The industry’s approach to mine rehabilitation has improved significantly over past decades, in line with community expectations.

By law, licensees (licence holders) need to rehabilitate any land disturbed by work under an exploration or mining licence.

Rehabilitation works need to happen in line with work plans and licence conditions. The licensee has to consult with the landholder about the proposed work.

Rehabilitation commitments can continue beyond the life of a licence.

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A rehabilitation plan is part of the work plan and a vital part of the licence application.

A rehabilitation plan needs to include:

  1. Concepts for the final use of the mine site.
  2. Proposals for the progressive rehabilitation, stabilisation and revegetation of the mine site and other land affected by the operations.
  3. Proposals for landscaping to reduce the visual impact of the mine site.
  4. Proposals for the final rehabilitation and closure of the site, including the removal of plant and equipment and security of the site.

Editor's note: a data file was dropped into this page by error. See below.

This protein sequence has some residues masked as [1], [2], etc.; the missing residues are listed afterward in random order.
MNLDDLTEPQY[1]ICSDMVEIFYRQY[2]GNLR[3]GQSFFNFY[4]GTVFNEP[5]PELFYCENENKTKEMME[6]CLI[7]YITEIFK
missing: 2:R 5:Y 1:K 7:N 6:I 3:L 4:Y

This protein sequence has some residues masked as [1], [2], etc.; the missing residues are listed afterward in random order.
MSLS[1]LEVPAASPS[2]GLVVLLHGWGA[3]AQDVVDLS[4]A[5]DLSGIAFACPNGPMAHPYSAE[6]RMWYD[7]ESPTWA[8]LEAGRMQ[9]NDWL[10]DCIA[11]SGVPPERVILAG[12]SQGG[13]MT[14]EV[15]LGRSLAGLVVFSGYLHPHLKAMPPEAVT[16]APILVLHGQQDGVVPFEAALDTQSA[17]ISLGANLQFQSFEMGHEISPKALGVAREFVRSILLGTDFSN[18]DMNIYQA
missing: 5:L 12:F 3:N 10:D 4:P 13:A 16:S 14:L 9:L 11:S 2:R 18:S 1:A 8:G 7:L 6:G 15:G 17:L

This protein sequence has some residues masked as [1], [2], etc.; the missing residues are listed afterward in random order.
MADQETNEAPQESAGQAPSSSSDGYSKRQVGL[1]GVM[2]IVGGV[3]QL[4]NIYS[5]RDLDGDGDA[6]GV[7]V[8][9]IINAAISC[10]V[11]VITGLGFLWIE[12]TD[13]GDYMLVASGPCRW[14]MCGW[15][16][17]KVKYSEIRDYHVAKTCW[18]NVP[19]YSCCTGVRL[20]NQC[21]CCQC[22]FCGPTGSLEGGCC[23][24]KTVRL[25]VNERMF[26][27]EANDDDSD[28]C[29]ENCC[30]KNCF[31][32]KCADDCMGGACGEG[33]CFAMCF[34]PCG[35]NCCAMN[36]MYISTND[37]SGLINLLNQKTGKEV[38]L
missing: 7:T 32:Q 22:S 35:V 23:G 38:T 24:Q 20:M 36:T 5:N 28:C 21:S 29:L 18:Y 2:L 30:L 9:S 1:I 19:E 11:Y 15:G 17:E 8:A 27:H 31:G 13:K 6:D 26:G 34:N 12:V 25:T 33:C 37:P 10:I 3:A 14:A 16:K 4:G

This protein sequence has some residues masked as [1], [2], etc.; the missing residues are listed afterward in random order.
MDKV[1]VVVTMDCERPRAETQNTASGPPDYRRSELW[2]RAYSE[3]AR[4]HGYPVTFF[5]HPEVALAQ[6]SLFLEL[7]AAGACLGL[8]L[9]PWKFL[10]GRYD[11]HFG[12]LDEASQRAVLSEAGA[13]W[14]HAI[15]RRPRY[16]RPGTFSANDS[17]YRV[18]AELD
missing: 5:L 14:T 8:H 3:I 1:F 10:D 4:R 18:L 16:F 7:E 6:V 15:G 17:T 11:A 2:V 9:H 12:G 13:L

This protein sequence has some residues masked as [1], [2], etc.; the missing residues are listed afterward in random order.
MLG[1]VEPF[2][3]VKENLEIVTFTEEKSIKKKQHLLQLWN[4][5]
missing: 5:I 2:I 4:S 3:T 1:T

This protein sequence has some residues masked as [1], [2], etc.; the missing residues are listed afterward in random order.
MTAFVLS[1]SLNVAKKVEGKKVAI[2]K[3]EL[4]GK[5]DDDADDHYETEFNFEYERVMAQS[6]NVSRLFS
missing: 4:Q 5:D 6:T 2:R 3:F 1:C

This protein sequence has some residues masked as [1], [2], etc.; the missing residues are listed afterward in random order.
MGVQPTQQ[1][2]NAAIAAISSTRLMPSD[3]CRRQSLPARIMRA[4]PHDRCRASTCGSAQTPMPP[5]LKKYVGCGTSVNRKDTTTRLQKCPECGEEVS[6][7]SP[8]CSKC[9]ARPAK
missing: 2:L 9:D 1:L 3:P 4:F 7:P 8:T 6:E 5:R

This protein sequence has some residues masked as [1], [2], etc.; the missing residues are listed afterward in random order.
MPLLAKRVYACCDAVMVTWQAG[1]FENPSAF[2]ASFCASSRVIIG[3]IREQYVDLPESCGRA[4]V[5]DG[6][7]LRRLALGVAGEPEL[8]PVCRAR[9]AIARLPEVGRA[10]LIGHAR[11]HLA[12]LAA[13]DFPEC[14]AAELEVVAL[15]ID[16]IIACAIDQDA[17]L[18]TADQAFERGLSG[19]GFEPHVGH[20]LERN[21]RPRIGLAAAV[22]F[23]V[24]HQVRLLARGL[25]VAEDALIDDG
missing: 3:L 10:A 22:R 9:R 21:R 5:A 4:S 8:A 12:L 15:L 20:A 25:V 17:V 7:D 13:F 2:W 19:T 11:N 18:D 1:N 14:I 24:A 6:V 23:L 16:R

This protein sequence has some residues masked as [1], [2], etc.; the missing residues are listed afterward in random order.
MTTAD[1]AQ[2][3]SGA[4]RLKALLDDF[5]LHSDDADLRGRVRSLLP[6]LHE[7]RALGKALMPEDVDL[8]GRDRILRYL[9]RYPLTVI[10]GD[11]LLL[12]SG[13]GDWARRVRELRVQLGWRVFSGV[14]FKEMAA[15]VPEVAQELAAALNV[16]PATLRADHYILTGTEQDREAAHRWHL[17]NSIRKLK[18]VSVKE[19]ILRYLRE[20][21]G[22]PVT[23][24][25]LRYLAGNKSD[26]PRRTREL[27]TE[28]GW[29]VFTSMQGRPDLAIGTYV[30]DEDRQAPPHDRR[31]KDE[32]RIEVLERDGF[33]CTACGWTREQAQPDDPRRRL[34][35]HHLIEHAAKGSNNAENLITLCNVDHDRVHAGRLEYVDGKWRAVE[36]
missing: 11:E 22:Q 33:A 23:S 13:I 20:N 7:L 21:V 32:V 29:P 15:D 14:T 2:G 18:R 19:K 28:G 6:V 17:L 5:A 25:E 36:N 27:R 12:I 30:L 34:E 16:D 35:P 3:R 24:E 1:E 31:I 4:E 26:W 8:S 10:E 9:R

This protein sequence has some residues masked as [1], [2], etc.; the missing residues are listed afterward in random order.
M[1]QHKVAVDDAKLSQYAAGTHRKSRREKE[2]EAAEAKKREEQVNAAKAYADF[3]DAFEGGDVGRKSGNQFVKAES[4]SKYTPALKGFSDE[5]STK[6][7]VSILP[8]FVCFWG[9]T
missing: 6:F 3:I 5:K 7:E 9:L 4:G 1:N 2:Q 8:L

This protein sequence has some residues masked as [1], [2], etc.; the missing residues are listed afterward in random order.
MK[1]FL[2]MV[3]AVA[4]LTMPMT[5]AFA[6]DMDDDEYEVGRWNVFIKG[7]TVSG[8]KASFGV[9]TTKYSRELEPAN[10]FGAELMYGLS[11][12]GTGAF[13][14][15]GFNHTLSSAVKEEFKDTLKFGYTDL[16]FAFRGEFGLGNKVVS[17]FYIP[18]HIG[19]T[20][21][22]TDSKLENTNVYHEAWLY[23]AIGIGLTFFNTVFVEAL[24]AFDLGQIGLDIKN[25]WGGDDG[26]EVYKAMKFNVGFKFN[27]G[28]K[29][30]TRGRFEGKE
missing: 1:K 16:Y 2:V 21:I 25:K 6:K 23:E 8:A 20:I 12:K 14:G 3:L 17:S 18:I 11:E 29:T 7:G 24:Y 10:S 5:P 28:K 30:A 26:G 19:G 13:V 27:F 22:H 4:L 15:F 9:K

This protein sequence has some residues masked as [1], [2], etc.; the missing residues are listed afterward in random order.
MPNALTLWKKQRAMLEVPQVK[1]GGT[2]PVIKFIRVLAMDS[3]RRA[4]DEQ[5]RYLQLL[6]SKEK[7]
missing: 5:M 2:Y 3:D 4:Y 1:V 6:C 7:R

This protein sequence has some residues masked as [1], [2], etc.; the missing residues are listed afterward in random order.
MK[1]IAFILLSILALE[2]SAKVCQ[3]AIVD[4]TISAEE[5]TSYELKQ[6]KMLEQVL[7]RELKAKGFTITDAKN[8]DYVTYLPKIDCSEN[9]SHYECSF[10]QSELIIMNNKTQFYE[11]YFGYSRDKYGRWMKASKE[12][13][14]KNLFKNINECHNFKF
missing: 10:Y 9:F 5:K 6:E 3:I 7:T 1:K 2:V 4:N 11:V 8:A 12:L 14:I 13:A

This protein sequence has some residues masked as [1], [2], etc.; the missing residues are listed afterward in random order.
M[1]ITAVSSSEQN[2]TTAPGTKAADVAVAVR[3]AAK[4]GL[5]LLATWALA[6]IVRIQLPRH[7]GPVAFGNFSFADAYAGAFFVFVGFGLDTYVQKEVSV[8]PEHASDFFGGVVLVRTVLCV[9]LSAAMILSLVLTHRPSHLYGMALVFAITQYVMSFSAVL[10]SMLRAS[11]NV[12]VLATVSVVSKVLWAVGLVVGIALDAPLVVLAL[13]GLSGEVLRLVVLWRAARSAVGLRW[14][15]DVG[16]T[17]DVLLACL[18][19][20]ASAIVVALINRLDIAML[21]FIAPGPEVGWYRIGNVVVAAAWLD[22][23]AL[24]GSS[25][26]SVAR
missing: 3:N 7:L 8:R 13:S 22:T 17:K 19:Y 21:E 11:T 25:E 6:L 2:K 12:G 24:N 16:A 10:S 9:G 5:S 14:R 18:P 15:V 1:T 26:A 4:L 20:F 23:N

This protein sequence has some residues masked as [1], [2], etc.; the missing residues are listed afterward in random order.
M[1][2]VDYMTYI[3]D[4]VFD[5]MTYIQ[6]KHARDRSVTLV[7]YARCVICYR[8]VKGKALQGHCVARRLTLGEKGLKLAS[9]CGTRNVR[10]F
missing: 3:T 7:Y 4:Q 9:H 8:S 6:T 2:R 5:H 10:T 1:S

A rehabilitation plan also needs to take into account:

  • any special characteristics of the land
  • the surrounding environment
  • the need to stabilise the land
  • returning agricultural land to a state that's as close as reasonably possible to its original state
  • any potential long term degradation of the environment.

For more information, please refer to:

A rehabilitation bond is a financial security paid by a licensee (licence holder) before work starts at a site. This ensures we can complete rehabilitation works in case the licensee is unable to do so.

Rehabilitation bonds need to be lodged for operations on both private and Crown land. Standards of rehabilitation on private land are mainly a matter for landowners.

However, the department has an interest in ensuring land meets the correct standards for public safety, facilities and possible impacts on the wider environment.

We regularly review rehabilitation bonds to ensure they stay at correct levels during the operation. We also review the bond when a licensee submits a work plan variation; a licence is transferred; or when the licence holder requests a review.

Regular review of the rehabilitation bond against environmental impacts provides incentive for the operator to complete gradual rehabilitation.

We are working with the Department of Environment, Land, Water and Planning (DELWP) to prepare a regional rehabilitation strategy to guide rehabilitation planning for the Latrobe Valley's three brown coal mines.

The regional rehabilitation strategy is a key part of our response to the Hazelwood Mine Fire Inquiry's recommendations.

Learn more about the Latrobe Valley coal mine rehabilitation bond policy.

Page last updated: 22 Oct 2019